"What We Do in the Shadows" prepared us for the disbelief that met the latest Jan. 6 indictment

It doesn't matter if "Local News" isn't meant as an allegory. This week's news makes it an apt one

By Melanie McFarland

Senior Critic

Published August 4, 2023 5:29AM (EDT)

What We Do In The Shadows (FX)
What We Do In The Shadows (FX)

Spoiler alert: This article contains specific details about the "What We Do in the Shadow" fifth episode titled "Local News"

For five seasons of "What We Do in the Shadows" our favorite nest of Staten Island vampires has managed to live among humans virtually unnoticed, exploiting them however they can while getting away with it. But one day the jig will be up, and they'll have to face the consequences of all the bloodsucking and murders they've committed while trying to pass as human.

These monsters are only able to succeed because humans find disbelief easier than reckoning with the truth.

There may have been a time when one could call this the core tension of "What We Do in the Shadows." Now, that's less of a given. Laszlo (Matt Berry), Nadja (Natasia Demetriou), Nandor (Kayvan Novak) and Colin Robinson (Mark Proksch) have grown bolder and sloppier in their interactions with their community.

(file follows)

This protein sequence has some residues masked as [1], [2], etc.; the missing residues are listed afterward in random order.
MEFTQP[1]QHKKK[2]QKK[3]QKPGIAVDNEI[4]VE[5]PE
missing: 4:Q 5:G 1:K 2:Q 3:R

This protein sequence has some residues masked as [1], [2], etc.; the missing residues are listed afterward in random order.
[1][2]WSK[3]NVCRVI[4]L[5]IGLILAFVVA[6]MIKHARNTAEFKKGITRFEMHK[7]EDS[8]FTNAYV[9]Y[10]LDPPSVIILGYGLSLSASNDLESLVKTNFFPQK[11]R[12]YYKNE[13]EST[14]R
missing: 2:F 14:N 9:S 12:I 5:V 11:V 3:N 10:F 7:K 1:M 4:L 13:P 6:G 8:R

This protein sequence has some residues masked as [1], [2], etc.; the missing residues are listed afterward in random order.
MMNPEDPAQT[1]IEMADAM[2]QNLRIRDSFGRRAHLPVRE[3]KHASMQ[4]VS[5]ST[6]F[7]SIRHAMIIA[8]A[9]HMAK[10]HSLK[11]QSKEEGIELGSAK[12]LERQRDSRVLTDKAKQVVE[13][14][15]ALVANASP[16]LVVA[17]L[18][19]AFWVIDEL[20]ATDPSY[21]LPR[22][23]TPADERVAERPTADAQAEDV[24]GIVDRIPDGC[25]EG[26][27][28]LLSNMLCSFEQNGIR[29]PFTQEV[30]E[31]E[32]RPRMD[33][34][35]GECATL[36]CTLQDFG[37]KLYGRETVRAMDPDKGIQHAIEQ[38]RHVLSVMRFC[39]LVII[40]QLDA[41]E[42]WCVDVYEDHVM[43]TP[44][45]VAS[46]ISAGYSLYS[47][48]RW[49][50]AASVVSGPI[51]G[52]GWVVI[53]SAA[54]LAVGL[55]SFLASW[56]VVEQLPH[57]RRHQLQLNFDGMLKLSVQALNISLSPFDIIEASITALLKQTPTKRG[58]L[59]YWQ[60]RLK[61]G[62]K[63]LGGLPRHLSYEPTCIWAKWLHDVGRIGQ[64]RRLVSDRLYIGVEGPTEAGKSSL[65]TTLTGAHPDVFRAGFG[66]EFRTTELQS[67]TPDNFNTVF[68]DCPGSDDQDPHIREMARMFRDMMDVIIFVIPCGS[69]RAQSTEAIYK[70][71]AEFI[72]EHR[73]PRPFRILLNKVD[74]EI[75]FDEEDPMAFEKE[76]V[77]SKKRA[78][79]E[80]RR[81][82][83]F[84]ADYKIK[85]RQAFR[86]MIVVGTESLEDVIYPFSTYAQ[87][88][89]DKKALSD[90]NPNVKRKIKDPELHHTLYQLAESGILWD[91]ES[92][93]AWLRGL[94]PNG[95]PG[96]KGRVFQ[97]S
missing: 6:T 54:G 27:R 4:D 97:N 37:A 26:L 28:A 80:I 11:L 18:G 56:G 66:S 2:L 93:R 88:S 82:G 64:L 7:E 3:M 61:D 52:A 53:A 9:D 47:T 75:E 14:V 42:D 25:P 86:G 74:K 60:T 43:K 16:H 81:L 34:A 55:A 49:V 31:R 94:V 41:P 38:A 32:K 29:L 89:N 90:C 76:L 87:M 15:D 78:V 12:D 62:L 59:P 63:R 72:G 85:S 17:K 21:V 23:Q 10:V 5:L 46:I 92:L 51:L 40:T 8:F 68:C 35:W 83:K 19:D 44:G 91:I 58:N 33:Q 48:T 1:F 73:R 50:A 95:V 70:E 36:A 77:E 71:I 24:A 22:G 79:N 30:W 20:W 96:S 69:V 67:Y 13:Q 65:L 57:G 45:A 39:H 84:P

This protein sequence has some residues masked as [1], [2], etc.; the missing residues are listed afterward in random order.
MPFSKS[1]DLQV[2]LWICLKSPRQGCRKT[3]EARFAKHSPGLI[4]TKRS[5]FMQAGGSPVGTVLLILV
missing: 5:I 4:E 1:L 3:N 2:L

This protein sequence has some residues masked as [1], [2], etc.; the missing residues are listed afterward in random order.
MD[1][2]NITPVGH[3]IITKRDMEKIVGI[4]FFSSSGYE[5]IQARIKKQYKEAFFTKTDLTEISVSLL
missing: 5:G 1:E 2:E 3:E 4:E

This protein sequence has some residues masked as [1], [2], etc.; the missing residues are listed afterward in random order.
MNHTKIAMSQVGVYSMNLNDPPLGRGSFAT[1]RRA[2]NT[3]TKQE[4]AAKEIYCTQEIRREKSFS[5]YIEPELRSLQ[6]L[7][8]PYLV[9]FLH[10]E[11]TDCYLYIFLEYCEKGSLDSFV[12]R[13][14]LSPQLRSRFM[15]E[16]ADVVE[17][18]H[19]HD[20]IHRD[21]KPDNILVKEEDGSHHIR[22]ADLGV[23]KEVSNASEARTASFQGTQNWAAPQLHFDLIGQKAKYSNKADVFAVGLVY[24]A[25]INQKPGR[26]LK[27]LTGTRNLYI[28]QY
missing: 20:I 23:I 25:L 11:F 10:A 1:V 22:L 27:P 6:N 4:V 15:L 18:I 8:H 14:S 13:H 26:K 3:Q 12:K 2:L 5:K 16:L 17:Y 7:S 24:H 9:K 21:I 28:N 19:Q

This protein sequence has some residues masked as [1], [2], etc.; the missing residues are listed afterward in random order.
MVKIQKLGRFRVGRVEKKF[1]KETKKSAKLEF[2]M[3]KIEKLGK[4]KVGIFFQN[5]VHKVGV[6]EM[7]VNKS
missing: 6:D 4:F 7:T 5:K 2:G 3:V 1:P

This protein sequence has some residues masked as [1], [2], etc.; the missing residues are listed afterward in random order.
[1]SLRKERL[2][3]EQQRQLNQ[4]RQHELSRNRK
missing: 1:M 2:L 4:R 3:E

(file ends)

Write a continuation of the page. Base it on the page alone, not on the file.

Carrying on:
Vampires have special powers that enable them to get away with all sorts of nonsense; Nandor's outstanding talent for hypnosis, for instance, gets them out of jail in an early episode. But he also mesmerizes the cops to salute him and Laszlo by telling them he's Captain "Sully" Sullenberger and Laszlo is Tom Selleck's character from "Blue Bloods."

These should only be short-term fixes, but what's become increasingly apparent is that these monsters are only able to succeed because humans find disbelief easier than reckoning with the truth. Another explanation, evinced by the vampires' next-door neighbors Sean (Anthony Atamanuik) and Charmaine (Marissa Jaret Winokur), is that we're simply too stupid to embrace common sense and accede to be governed by an agreed-upon set of rules and laws.

But maybe that view is colored by a post-third indictment perspective. As Nandor reminds us in "Local News," this season's fifth episode, he's been a Staten Island resident for many centuries.

Unwisely he doesn't say this to the mockumentary's producers but to WYXK News Channel 8's Joanna Roscoe (Jamie Linn Watson) and everyone watching that day's 7 o'clock newscast. Joanna is broadcasting live from the flooded street outside the vampire residence, where a water main has burst. And Nandor, of all people, decides to give his man-on-the-street account by offering that he hasn't seen so much water since "the great flood in 1892, Joanna. It was a big boy."